Oscar Chess v Williams  1 WLR 370
The steps to be taken in identifying a warranty
The defendants sold a Morris car to the claimants, who were motor traders, for £290. The defendants provided a copy of the vehicles first registration indicating that the car was first registered in 1948. Some eight months later the claimants became aware that the car had actually been registered in 1939 and was therefore only worth £175. The defendant honestly believed that the car was a 1948 model. The claimants claimed damages for breach of contract.
The issue in this context was whether the statements given by the defendants constituted a warranty as to the age of the car.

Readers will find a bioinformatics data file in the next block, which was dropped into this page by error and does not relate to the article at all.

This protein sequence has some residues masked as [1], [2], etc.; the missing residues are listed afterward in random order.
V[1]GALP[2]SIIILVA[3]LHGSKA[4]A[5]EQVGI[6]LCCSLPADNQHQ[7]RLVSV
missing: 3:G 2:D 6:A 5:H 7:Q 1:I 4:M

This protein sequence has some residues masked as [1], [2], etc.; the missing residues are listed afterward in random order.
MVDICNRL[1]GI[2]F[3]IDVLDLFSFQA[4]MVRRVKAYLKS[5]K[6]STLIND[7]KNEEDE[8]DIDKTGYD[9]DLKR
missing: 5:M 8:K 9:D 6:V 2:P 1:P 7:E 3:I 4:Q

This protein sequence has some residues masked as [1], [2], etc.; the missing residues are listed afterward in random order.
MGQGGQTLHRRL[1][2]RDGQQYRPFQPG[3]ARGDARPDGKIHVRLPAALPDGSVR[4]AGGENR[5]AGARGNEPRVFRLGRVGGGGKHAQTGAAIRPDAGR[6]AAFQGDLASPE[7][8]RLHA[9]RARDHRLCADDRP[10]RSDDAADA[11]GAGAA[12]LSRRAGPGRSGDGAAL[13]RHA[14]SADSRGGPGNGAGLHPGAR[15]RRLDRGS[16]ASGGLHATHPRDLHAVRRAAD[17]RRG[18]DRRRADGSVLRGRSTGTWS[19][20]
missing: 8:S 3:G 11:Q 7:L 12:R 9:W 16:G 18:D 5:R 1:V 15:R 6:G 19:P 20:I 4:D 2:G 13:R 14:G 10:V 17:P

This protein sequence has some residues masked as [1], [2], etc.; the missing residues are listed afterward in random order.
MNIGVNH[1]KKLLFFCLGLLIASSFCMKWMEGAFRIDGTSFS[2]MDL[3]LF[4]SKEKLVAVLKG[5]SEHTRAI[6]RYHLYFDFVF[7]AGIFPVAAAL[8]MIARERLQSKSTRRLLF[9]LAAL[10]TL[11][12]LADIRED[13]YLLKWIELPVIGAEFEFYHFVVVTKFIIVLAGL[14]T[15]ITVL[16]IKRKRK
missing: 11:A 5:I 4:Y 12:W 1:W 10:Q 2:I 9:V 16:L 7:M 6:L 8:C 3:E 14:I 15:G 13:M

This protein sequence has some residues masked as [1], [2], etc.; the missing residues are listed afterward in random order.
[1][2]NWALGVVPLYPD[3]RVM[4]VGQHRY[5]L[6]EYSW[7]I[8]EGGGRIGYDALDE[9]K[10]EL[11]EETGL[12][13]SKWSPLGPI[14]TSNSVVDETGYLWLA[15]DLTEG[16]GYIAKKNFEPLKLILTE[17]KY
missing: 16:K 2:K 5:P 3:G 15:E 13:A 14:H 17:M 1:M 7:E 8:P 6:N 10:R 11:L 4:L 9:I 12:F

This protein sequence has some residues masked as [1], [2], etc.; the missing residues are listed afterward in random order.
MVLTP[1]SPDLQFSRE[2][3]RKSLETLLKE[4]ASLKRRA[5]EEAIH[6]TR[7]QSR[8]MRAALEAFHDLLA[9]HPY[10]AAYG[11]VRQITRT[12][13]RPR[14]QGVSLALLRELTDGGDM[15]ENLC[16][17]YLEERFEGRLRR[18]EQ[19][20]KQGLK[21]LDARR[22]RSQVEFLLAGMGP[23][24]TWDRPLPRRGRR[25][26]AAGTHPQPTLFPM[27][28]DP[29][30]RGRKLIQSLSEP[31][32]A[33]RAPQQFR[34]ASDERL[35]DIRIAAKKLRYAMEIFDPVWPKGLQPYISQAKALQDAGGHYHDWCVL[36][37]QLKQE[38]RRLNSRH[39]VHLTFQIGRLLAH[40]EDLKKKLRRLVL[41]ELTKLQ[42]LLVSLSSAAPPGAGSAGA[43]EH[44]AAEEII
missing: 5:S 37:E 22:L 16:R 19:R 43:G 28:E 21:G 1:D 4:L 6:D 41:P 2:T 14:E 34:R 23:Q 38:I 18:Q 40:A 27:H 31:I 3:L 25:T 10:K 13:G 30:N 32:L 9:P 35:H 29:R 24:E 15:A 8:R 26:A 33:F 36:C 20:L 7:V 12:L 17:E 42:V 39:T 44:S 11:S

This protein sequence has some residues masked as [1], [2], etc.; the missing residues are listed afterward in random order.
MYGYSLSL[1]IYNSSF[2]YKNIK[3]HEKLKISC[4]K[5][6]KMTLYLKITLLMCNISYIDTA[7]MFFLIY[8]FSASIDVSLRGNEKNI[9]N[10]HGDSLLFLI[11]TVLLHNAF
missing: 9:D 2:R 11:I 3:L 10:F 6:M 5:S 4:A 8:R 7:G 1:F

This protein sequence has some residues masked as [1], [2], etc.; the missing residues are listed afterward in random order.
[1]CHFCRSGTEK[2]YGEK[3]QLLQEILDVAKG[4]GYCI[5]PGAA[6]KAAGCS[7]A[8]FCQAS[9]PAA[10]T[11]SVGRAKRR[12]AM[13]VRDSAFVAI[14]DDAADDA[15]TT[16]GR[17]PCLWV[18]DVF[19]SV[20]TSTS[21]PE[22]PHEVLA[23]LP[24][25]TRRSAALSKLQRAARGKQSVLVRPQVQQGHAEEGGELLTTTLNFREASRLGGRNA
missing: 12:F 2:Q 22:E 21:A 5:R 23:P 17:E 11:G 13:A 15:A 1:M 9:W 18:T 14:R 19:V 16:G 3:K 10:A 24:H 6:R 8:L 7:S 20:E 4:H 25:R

The Court of Appeal found that the defendants’ comments did not constitute a warranty. More importantly, the court set out a number of considerations that should be made when assessing whether a statement is a warranty. (1) Where an assumption is fundamental to a contract, it does not mean that it is a term of the contract. (2) The term warranty means a binding promise as well as a subsidiary, non-essential, term of a contract. (3) A warranty must be distinguished from an innocent misrepresentation. (4) Whether a warranty is intended must, judged objectively, be based on the parties’ words and behaviour. (5) Where one party makes a statement, which should be within his own knowledge, but not the knowledge of the other, it is easy to infer a warranty. If the party states that it is not within his knowledge and is information passed from another, a warranty is less easily inferred. (6) An oral representation repeated in writing suggests a warranty, but the issue is not conclusive. Neither is the fact that it is not stated in writing.